Charybdis

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Cha·ryb·dis

 (kə-rĭb′dĭs)
n. Greek Mythology
A whirlpool off the Sicilian coast, opposite the cave of Scylla.
American Heritage® Dictionary of the English Language, Fifth Edition. Copyright © 2016 by Houghton Mifflin Harcourt Publishing Company. Published by Houghton Mifflin Harcourt Publishing Company. All rights reserved.

Charybdis

(kəˈrɪbdɪs)
n
(Classical Myth & Legend) a ship-devouring monster in classical mythology, identified with a whirlpool off the north coast of Sicily, lying opposite Scylla on the Italian coast. Compare Scylla
Chaˈrybdian adj
Collins English Dictionary – Complete and Unabridged, 12th Edition 2014 © HarperCollins Publishers 1991, 1994, 1998, 2000, 2003, 2006, 2007, 2009, 2011, 2014

Cha•ryb•dis

(kəˈrɪb dɪs)

n.
1. a whirlpool in the Strait of Messina off the NE coast of Sicily.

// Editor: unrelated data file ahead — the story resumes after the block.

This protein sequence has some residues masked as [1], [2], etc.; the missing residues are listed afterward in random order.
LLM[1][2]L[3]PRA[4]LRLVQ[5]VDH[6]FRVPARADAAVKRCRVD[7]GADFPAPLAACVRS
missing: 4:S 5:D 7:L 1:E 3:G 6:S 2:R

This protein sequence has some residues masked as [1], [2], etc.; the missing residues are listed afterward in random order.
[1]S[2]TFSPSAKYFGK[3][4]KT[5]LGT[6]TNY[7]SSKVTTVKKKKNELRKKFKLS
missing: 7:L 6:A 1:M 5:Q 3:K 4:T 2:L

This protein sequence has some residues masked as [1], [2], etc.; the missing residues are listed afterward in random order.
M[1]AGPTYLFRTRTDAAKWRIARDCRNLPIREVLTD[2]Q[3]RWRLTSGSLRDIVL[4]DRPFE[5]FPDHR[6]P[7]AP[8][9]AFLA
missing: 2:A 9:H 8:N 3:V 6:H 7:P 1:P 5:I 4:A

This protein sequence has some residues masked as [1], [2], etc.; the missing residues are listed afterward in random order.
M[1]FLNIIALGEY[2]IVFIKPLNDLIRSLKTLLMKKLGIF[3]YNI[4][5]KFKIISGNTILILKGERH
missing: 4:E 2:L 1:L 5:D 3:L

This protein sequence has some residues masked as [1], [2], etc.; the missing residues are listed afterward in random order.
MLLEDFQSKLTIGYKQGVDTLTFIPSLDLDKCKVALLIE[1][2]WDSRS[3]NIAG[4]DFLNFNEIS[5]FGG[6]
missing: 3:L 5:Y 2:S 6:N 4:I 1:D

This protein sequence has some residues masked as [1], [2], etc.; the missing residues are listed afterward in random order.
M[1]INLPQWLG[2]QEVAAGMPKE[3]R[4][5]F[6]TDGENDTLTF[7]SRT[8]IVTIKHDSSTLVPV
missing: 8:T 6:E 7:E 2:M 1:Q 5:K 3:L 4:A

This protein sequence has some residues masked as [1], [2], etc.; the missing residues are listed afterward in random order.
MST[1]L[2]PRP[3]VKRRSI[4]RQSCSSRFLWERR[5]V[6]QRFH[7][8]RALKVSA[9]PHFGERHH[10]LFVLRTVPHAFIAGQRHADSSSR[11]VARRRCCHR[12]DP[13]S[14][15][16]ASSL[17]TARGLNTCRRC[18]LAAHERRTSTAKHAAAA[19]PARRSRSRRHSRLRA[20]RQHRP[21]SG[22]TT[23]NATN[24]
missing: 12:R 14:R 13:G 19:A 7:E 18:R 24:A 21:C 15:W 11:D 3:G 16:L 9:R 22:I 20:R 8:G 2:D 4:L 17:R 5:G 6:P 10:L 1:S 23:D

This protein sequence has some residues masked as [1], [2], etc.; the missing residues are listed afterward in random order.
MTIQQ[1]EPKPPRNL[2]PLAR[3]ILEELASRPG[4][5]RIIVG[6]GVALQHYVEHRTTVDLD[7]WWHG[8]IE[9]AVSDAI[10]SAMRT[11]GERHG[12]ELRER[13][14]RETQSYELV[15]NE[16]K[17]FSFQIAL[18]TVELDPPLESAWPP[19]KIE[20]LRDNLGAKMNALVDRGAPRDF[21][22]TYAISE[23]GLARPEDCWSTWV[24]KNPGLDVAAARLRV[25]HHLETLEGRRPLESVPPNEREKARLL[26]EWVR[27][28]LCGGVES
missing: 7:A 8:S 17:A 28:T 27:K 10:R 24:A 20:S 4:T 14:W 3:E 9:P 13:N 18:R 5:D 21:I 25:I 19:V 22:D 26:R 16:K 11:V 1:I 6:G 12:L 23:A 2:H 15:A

2. a daughter of Gaea and Poseidon who was turned into a monster. Compare Scylla (def. 2).
Random House Kernerman Webster's College Dictionary, © 2010 K Dictionaries Ltd. Copyright 2005, 1997, 1991 by Random House, Inc. All rights reserved.
ThesaurusAntonymsRelated WordsSynonymsLegend:
Noun1.Charybdis - (Greek mythology) a ship-devouring whirlpool lying on the other side of a narrow strait from Scylla
maelstrom, whirlpool, vortex - a powerful circular current of water (usually the result of conflicting tides)
Greek mythology - the mythology of the ancient Greeks
Based on WordNet 3.0, Farlex clipart collection. © 2003-2012 Princeton University, Farlex Inc.
Translations

Charybdis

nCharybdis f
Collins German Dictionary – Complete and Unabridged 7th Edition 2005. © William Collins Sons & Co. Ltd. 1980 © HarperCollins Publishers 1991, 1997, 1999, 2004, 2005, 2007

Charybdis

[kəˈrɪbdɪs] nCariddi f
Collins Italian Dictionary 1st Edition © HarperCollins Publishers 1995
References in periodicals archive ?
Steering our way through this Scylla and Charybidis of personification is helped by frequent evaluations of the system, in which users reveal the attributions--desired and not--that the system's behavior provokes.
Administrative reform, therefore, involves travelling back and forth between Scylla and Charybidis, with little hope of really getting it right.